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Understanding the value of separation agreements

As we discussed in a previous post, the law here in North Carolina dictates that a divorce cannot be secured unless 1) one spouse has lived in the state for at least six months and 2) the spouses have been separated for at least 12 months.

Regarding this second point, we indicated that the mandated period of legal separation begins once the spouses start living separate and apart, meaning they'll have to find different places to live for an entire year if they want to divorce. 

As difficult as it can be to find and get settled into a new home, it's important to understand that soon-to-be former spouses will also have to come to some sort of short-term arrangement concerning their children, their finances and other important issues.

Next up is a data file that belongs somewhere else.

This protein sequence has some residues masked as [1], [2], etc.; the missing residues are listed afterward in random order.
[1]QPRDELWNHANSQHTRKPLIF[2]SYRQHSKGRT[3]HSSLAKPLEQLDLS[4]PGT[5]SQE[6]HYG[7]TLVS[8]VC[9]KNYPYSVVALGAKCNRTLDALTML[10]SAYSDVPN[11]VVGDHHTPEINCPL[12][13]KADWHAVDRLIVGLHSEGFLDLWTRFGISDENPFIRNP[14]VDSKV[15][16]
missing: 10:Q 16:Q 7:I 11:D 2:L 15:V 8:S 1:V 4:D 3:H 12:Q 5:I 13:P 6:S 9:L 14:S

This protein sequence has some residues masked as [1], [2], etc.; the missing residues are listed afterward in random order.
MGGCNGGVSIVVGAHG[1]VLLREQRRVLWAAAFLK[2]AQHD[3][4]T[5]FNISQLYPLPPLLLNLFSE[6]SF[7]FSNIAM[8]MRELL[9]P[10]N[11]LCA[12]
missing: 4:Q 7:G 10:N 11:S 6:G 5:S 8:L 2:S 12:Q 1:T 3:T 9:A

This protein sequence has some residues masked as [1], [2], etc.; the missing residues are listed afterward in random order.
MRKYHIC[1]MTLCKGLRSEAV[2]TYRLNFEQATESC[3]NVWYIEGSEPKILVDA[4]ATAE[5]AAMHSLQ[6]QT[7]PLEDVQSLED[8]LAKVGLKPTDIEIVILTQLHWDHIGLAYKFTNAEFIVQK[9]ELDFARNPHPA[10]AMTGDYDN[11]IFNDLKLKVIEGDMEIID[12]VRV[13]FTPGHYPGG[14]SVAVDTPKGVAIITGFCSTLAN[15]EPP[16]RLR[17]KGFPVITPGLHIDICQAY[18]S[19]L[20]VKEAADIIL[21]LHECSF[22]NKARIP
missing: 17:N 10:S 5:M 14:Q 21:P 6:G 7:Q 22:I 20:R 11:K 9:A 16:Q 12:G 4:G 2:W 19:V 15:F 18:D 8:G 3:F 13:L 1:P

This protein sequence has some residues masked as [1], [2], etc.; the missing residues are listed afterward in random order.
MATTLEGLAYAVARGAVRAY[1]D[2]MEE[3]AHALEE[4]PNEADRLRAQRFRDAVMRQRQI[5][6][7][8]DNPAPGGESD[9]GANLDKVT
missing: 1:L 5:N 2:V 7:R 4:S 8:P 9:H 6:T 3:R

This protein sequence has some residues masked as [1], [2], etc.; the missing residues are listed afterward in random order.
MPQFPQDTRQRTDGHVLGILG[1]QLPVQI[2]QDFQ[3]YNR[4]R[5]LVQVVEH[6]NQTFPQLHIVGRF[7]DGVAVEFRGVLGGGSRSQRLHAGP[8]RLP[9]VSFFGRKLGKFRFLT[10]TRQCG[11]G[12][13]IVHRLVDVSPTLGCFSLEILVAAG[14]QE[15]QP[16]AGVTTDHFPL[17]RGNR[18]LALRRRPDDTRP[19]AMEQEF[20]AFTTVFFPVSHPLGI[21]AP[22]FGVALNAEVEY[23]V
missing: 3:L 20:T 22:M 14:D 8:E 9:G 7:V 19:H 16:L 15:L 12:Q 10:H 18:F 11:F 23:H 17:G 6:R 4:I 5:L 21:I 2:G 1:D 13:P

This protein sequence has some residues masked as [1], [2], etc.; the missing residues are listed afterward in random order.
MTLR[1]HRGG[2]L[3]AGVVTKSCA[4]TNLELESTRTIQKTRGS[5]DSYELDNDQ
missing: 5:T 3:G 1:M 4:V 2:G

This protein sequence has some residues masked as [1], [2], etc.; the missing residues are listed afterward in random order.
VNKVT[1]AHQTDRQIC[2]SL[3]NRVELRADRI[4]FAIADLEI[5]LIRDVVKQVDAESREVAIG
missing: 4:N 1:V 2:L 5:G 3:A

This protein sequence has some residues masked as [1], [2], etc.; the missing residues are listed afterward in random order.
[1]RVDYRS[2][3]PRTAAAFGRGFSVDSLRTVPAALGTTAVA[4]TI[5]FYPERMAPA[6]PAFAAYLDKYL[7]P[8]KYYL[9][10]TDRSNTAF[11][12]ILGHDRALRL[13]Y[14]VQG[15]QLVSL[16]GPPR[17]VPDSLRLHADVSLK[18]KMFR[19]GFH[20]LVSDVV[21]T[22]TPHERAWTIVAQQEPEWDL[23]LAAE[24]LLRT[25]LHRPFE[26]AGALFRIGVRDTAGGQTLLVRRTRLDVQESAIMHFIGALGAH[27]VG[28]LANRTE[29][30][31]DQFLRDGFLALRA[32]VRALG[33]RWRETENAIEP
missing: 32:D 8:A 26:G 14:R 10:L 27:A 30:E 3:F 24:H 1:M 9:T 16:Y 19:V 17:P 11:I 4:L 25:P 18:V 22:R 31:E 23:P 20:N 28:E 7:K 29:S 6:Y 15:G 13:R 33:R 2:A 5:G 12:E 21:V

In these scenarios, experts indicate that couples should give serious consideration to the idea of executing what is known as a separation agreement.

This is essentially a legally binding document that allows couples to establish their rights and expectations regarding everything from spousal support and property division to child custody and child support during the pendency of their separation.

Indeed, given that separation agreements are legally binding, a spouse can take legal action in the event of non-compliance by their soon-to-be ex. Here, the lawsuit would ask the court to find that the separation agreement had been breached and order the noncompliant spouse to specifically perform their duties under the contract.   

As you can see from the forgoing discussion, a separation agreement, while not legally mandated, can still go a long way toward providing much-needed stability during what are typically emotionally trying times for all parties.

If you would like to learn more about separation agreements or the divorce process, please consider speaking with an experienced legal professional.

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